... Field-based measurements of tree growth are required to develop and evaluate ecosystem models quantifying the role of forests in the global carbon cycle. Interannual variation in the growth responses of terrestrial forest ecosystems to fluctuating environmental conditions is an aspect of the global carbon cycle that is difficult to predict (Luo and Chen 2015;Pappas et al. 2017). Given the annual resolution and temporal depth of tree-ring data, there is great potential for improving the predictive capacity of these models in the simulated magnitude and dynamics of forest carbon uptake (Babst et al. 2014a, 2014b, Metsaranta and Kurz 2012Teets et al. 2018;Metsaranta et al. 2018a). ...
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Understanding the magnitude and cause of variation in tree growth and forest productivity is central to sustainable forest management. Measurements of annual growth rings allow assessments of individual tree, tree population and forest ecosystem vulnerabilities to drought stress or other changing forest disturbance regimes (insects, diseases, fire), which can be used to identify areas at greatest risk of forest losses. Given a heightened demand for tree-ring data, we consolidated and synthesized tree-ring studies and datasets gathered over the past 30 years in Canada by scientists with the Canadian Forest Service and research partners. We incorporated these datasets into a data repository that currently contains tree-ring measurements from 40,206 tree samples from 4,594 sites and 62 tree species from all Canadian provinces and territories. Through our synthesis, we demonstrate the value of such large ensembles of tree-ring data for identifying patterns in tree growth over large spatial scales by mapping pan-Canadian drought sensitivity. Overall, we found high coherence in the samples analysed; low coherence was generally limited to data- poor regions and species. Drought sensitivity was widespread across species and regions: 34% of sampled trees displayed a significant positive relationship between annual growth increment and summer soil moisture index. Dependence upon water availability in species Picea mariana, Pinus banksiana, Pinus contorta, and Pseudotsuga menziesii was more strongly expressed in the warmest regions of the species’ range; for species Picea glauca and Populus tremuloides, drought sensitivity was stronger in the driest regions. This unprecedented consolidation and synthesis of tree-ring data will enable new research initiatives (e.g., meta-analyses) aimed at improved understanding of the drivers, patterns, and implications of changes in tree growth, as well as facilitating new research collaborations in earth and environmental sciences. Amongst other things, there is a need for expanding the spatial distribution of sites across Canada’s northern regions, increasing the number of samples collected from older stands and angiosperm species, and integrate datasets from studies that evaluate the effects of silvicultural experiments, including provenance and progeny trials, on tree growth.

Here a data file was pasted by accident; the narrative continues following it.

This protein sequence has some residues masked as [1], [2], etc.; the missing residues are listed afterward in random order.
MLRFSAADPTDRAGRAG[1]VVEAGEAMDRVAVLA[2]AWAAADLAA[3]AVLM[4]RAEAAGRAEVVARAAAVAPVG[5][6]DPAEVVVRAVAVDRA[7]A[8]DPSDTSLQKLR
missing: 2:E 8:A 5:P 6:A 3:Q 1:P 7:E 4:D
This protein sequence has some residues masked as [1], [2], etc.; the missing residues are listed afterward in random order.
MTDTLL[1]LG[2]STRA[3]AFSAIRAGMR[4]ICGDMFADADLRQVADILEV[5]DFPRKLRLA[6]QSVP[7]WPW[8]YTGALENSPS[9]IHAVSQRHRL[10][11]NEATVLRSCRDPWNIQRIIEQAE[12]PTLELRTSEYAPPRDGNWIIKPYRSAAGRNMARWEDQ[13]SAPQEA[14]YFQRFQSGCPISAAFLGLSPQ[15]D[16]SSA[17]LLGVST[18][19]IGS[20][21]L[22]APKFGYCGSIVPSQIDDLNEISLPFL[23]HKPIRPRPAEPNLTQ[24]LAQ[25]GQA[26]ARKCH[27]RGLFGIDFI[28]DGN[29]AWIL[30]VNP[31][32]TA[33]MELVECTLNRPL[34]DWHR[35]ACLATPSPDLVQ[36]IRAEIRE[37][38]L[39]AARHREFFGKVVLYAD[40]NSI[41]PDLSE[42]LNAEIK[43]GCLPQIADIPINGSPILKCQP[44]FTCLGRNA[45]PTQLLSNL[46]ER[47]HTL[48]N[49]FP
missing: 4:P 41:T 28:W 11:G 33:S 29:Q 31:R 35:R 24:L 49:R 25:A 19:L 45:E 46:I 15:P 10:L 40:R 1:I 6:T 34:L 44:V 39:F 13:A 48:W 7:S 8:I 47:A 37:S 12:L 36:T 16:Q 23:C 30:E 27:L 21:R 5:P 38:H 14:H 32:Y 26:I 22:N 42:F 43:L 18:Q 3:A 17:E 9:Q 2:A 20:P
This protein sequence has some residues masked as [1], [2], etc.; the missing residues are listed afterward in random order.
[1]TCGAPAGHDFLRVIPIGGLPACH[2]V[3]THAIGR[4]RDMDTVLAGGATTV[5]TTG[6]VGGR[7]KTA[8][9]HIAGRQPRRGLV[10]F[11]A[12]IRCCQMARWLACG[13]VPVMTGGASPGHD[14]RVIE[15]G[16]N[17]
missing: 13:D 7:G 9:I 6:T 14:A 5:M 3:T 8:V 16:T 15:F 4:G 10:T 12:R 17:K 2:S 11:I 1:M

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Land carbon cycle components in an Earth system model (ESM) play a crucial role in the projections of forest ecosystem responses to climate/environmental changes. Evaluating models from the viewpoint of observations is essential for an improved understanding of model performance and for identifying uncertainties in their outputs. Herein, we evaluated the land net primary production (NPP) for circumboreal forests simulated with 10 ESMs in Phase 5 of the Coupled Model Intercomparison Project by comparisons with observation‐based indexes for forest productivity, namely, the composite version 3G of the normalized difference vegetation index (NDVI3g) and tree‐ring width index (RWI). These indexes show similar patterns in response to past climate change over the forests, i.e., a one‐year time lag response and smaller positive responses to past climate changes in comparison with the land NPP simulated by the ESMs. The latter showed overly positive responses to past temperature and/or precipitation changes in comparison with the NDVI3g and RWI. These results indicate that ESMs may overestimate the future forest NPP of circumboreal forests (particularly for inland dry regions, such as inner Alaska and Canada, and eastern Siberia, and for hotter, southern regions, such as central Europe) under the expected increases in both average global temperature and precipitation, which are common to all current ESMs.